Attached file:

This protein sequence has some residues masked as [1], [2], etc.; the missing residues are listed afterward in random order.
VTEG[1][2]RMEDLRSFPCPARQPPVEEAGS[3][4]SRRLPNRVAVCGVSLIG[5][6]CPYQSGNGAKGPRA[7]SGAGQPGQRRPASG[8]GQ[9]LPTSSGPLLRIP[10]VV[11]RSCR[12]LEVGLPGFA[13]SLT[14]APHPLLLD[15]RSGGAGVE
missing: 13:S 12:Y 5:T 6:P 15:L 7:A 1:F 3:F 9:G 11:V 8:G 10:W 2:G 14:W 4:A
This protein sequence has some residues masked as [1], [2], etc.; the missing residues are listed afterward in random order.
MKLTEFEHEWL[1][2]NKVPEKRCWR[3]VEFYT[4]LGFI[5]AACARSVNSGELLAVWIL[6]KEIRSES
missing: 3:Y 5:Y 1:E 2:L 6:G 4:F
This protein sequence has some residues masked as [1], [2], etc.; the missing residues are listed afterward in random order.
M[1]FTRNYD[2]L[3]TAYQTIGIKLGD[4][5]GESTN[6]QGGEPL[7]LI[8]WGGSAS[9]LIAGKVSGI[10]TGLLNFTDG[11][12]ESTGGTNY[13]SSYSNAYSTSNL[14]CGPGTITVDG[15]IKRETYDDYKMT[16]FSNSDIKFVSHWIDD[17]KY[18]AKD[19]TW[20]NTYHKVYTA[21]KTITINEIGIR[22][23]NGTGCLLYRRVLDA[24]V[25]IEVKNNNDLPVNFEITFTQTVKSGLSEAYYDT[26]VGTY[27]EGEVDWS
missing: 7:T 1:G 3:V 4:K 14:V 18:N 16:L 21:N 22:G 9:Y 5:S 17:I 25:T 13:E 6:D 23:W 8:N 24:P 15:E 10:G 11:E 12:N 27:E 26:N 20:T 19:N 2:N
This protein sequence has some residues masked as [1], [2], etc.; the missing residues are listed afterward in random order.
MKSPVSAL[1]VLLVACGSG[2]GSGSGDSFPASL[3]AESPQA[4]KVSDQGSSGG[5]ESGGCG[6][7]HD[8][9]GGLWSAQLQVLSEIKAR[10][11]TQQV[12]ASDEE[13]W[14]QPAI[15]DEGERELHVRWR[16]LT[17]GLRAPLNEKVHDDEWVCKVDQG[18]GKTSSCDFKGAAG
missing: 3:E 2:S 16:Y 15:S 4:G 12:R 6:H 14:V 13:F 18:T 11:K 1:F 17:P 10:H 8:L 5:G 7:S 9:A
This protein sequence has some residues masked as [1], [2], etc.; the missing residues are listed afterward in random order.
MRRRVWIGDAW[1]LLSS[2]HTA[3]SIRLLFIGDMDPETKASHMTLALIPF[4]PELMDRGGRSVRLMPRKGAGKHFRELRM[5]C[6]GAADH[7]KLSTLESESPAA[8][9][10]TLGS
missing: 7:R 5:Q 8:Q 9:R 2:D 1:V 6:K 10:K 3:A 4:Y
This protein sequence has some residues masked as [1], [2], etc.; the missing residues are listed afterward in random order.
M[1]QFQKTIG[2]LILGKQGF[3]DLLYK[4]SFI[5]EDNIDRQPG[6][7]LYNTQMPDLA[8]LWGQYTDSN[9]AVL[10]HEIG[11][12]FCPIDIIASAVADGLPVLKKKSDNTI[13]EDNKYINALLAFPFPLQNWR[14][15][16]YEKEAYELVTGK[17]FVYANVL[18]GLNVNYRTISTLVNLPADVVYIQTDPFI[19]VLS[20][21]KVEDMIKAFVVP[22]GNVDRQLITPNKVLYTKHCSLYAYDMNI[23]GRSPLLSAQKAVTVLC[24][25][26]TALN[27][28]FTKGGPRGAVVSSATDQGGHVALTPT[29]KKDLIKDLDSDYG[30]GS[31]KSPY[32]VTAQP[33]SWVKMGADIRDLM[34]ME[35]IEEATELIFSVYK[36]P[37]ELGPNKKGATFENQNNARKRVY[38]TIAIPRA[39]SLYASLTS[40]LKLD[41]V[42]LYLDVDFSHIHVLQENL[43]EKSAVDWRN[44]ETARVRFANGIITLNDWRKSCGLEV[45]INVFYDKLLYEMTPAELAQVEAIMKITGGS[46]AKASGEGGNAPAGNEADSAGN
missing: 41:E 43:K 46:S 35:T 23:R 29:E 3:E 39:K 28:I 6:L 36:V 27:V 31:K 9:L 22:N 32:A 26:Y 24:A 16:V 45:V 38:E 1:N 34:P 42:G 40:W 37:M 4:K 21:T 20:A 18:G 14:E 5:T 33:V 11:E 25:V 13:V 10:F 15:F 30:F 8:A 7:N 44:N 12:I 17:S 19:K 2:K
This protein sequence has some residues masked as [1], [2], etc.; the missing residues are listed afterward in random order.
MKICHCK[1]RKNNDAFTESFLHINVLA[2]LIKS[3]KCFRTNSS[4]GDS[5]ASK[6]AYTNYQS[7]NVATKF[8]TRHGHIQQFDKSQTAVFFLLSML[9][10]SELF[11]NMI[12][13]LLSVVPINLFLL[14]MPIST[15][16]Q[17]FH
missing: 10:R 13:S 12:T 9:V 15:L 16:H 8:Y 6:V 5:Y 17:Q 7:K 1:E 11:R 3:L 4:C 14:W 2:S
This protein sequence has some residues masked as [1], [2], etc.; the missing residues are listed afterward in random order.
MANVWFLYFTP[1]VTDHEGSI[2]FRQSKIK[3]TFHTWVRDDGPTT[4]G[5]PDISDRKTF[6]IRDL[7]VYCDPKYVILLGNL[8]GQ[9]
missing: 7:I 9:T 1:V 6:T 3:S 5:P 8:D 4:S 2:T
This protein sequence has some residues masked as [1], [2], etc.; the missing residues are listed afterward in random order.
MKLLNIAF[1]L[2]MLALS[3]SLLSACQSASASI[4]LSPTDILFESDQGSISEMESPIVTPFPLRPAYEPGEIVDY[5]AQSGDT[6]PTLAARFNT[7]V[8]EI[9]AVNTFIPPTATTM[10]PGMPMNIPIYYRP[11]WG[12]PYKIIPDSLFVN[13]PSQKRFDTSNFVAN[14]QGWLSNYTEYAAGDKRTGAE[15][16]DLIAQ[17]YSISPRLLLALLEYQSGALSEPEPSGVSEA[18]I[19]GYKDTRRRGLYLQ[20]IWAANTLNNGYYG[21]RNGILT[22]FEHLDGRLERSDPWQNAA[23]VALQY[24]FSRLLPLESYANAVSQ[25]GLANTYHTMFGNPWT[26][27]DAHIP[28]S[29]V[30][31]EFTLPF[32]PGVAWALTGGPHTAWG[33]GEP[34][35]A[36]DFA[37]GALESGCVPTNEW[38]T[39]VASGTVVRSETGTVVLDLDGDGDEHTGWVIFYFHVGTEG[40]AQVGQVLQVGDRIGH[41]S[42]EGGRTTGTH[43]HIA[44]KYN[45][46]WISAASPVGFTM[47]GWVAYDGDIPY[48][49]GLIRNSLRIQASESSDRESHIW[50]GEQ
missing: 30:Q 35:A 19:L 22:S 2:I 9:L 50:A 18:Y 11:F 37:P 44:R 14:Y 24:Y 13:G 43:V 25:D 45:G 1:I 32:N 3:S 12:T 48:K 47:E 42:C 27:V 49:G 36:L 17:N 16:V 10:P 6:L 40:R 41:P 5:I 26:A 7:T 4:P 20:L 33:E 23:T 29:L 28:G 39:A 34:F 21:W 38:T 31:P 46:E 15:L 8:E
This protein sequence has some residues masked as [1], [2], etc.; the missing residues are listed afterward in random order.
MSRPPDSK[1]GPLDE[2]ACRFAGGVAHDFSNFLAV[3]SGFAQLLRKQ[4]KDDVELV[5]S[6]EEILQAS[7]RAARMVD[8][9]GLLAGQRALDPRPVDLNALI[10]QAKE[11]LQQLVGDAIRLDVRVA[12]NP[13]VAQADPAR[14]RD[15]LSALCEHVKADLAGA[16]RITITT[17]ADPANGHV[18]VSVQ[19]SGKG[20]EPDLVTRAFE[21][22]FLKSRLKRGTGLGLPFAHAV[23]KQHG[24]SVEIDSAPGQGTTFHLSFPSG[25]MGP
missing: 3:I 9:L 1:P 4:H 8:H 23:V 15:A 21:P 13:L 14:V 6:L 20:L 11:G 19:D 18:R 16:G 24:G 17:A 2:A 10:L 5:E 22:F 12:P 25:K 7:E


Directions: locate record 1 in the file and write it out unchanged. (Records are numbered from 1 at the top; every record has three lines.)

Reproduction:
This protein sequence has some residues masked as [1], [2], etc.; the missing residues are listed afterward in random order.
VTEG[1][2]RMEDLRSFPCPARQPPVEEAGS[3][4]SRRLPNRVAVCGVSLIG[5][6]CPYQSGNGAKGPRA[7]SGAGQPGQRRPASG[8]GQ[9]LPTSSGPLLRIP[10]VV[11]RSCR[12]LEVGLPGFA[13]SLT[14]APHPLLLD[15]RSGGAGVE
missing: 13:S 12:Y 5:T 6:P 15:L 7:A 1:F 3:F 9:G 11:V 8:G 10:W 2:G 14:W 4:A